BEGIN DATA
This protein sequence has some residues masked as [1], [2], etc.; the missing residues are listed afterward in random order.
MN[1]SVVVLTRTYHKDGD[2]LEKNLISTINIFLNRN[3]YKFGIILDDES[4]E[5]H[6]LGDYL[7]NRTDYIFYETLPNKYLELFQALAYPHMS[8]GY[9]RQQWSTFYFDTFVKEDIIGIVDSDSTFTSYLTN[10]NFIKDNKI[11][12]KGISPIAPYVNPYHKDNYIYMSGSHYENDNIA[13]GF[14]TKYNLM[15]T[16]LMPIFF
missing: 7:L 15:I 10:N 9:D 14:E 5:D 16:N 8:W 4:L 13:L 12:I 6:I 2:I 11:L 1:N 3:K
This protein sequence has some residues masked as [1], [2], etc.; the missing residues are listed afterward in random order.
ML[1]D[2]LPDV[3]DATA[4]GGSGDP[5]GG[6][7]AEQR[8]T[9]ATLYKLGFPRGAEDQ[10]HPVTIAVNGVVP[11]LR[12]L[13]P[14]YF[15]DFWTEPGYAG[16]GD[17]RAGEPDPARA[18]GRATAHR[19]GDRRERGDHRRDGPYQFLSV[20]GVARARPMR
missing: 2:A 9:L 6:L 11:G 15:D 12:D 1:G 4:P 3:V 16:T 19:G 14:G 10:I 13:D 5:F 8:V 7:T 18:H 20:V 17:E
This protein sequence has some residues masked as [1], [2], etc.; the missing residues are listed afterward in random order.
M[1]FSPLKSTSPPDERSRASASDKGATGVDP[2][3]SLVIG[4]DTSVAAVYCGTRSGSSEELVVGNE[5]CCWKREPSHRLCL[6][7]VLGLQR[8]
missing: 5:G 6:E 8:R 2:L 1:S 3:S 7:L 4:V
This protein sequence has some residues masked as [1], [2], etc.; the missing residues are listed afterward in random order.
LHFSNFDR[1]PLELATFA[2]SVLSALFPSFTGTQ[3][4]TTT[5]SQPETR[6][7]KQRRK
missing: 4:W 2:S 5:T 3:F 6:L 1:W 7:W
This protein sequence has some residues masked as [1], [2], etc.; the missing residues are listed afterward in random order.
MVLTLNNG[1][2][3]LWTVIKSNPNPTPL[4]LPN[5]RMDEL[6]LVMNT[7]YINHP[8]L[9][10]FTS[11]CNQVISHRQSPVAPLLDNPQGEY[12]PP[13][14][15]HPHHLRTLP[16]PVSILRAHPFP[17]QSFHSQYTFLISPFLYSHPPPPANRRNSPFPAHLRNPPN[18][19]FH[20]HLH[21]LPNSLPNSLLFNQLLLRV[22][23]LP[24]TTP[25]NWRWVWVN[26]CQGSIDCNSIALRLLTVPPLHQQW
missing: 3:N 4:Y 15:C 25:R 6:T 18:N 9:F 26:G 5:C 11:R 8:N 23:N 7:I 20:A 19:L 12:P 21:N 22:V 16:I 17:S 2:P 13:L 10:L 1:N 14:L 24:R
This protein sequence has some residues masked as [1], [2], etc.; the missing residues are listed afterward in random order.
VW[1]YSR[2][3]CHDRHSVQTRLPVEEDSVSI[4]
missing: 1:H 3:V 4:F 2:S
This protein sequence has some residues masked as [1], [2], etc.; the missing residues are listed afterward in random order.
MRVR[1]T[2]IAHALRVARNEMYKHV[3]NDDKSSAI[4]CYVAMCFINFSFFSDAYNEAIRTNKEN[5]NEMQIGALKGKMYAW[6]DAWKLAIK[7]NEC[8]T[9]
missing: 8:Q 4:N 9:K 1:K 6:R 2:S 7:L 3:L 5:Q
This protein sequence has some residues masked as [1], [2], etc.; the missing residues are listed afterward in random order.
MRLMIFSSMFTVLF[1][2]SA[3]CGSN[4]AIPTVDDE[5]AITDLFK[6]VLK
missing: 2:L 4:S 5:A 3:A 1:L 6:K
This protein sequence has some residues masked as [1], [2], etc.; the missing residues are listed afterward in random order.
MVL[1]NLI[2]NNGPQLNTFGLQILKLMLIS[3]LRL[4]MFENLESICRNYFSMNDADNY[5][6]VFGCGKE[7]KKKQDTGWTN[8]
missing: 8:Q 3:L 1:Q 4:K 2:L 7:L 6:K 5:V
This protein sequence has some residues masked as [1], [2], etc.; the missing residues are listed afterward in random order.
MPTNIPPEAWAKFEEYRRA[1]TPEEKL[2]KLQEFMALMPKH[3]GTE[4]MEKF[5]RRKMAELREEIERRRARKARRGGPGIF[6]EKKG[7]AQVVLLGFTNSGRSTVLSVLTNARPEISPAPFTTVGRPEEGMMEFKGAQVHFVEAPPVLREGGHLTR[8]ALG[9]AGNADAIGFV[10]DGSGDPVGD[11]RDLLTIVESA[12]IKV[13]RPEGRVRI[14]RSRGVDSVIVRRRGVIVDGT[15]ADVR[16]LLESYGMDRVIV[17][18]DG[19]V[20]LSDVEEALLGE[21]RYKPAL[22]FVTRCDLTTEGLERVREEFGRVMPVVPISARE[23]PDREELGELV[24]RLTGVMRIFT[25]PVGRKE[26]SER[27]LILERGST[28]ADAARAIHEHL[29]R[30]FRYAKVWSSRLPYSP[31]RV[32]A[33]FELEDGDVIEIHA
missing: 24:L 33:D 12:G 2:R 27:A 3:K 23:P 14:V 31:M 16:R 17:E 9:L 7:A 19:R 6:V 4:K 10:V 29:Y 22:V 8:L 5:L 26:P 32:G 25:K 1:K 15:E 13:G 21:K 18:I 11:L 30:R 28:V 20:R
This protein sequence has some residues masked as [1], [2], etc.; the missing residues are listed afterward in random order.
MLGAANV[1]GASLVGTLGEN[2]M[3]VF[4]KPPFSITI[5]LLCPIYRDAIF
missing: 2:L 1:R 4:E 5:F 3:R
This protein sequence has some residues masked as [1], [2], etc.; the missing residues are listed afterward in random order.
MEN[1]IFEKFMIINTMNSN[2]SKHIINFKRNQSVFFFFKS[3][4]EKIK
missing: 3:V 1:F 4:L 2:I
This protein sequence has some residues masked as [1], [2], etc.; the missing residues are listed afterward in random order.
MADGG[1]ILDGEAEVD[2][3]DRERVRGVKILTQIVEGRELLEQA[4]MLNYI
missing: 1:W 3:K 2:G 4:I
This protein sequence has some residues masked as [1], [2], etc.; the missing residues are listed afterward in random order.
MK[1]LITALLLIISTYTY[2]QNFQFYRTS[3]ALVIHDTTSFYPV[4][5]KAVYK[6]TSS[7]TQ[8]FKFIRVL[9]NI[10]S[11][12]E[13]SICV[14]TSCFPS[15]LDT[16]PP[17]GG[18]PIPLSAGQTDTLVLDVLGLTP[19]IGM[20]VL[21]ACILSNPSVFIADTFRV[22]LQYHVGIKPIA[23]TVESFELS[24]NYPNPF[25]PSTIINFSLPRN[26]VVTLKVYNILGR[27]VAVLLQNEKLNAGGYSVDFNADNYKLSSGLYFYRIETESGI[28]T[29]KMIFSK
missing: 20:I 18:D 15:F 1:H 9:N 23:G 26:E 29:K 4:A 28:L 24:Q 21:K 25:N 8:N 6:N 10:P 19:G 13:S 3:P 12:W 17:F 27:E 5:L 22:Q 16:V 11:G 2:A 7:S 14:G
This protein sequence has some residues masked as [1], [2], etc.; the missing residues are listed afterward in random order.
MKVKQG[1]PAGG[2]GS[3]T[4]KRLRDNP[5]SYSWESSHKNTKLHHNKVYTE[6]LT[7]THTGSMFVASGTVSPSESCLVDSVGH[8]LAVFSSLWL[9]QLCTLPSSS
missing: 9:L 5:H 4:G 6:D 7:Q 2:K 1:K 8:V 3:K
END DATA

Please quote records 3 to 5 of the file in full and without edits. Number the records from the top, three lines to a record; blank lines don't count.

This protein sequence has some residues masked as [1], [2], etc.; the missing residues are listed afterward in random order.
M[1]FSPLKSTSPPDERSRASASDKGATGVDP[2][3]SLVIG[4]DTSVAAVYCGTRSGSSEELVVGNE[5]CCWKREPSHRLCL[6][7]VLGLQR[8]
missing: 5:G 6:E 8:R 2:L 1:S 3:S 7:L 4:V
This protein sequence has some residues masked as [1], [2], etc.; the missing residues are listed afterward in random order.
LHFSNFDR[1]PLELATFA[2]SVLSALFPSFTGTQ[3][4]TTT[5]SQPETR[6][7]KQRRK
missing: 4:W 2:S 5:T 3:F 6:L 1:W 7:W
This protein sequence has some residues masked as [1], [2], etc.; the missing residues are listed afterward in random order.
MVLTLNNG[1][2][3]LWTVIKSNPNPTPL[4]LPN[5]RMDEL[6]LVMNT[7]YINHP[8]L[9][10]FTS[11]CNQVISHRQSPVAPLLDNPQGEY[12]PP[13][14][15]HPHHLRTLP[16]PVSILRAHPFP[17]QSFHSQYTFLISPFLYSHPPPPANRRNSPFPAHLRNPPN[18][19]FH[20]HLH[21]LPNSLPNSLLFNQLLLRV[22][23]LP[24]TTP[25]NWRWVWVN[26]CQGSIDCNSIALRLLTVPPLHQQW
missing: 3:N 4:Y 15:C 25:R 6:T 18:N 9:F 26:G 5:C 11:R 8:N 23:N 7:I 20:A 19:L 12:P 21:N 22:V 16:I 17:S 2:P 13:L 10:L 1:N 14:L 24:R